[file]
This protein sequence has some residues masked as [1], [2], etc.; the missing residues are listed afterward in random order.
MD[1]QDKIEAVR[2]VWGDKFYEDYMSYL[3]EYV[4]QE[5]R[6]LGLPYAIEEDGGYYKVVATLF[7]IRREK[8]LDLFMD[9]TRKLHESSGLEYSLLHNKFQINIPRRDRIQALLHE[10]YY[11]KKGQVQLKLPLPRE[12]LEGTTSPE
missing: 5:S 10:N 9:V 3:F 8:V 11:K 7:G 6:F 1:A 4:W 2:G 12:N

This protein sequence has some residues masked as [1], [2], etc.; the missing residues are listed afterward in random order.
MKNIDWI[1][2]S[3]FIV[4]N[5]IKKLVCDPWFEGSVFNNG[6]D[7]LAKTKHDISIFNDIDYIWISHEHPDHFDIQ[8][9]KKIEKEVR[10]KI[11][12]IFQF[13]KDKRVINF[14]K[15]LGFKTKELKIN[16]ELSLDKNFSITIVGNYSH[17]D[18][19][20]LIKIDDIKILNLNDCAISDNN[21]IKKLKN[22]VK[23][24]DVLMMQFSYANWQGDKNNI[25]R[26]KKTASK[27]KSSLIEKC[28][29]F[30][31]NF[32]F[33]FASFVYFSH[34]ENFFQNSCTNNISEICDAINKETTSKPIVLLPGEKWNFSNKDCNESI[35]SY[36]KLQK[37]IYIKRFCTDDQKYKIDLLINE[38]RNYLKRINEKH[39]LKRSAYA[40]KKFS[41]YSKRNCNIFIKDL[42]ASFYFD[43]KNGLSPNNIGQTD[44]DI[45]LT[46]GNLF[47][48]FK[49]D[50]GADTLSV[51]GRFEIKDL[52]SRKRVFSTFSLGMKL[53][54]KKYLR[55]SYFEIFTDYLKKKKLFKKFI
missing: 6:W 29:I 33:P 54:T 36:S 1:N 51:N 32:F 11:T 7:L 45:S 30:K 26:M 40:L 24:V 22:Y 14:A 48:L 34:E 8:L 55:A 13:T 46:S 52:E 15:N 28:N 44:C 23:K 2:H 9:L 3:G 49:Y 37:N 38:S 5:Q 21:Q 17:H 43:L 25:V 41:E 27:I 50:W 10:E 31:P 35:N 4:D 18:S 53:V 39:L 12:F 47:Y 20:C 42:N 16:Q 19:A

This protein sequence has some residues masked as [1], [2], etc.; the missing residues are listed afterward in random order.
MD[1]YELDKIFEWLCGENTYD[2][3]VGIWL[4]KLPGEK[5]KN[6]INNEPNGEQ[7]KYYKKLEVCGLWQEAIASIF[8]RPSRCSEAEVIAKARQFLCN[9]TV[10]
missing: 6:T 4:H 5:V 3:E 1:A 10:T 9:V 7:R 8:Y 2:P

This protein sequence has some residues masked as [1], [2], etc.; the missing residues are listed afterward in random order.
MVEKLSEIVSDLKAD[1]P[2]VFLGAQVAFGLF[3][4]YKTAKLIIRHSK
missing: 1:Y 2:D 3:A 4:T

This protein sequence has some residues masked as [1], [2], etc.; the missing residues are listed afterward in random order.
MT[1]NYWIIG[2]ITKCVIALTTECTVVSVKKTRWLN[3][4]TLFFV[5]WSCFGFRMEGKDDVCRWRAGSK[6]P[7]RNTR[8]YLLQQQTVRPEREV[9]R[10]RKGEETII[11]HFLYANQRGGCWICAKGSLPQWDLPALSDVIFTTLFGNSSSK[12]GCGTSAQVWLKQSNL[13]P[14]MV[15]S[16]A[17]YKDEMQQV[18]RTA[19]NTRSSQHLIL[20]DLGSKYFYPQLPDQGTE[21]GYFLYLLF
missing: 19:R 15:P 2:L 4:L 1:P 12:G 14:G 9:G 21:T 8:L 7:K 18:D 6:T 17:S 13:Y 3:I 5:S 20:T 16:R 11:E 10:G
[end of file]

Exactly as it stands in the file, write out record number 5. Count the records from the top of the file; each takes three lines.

This protein sequence has some residues masked as [1], [2], etc.; the missing residues are listed afterward in random order.
MT[1]NYWIIG[2]ITKCVIALTTECTVVSVKKTRWLN[3][4]TLFFV[5]WSCFGFRMEGKDDVCRWRAGSK[6]P[7]RNTR[8]YLLQQQTVRPEREV[9]R[10]RKGEETII[11]HFLYANQRGGCWICAKGSLPQWDLPALSDVIFTTLFGNSSSK[12]GCGTSAQVWLKQSNL[13]P[14]MV[15]S[16]A[17]YKDEMQQV[18]RTA[19]NTRSSQHLIL[20]DLGSKYFYPQLPDQGTE[21]GYFLYLLF
missing: 19:R 15:P 2:L 4:L 1:P 12:G 14:G 9:G 21:T 8:L 7:K 18:D 6:T 17:S 13:Y 3:I 5:S 20:T 16:R 11:E 10:G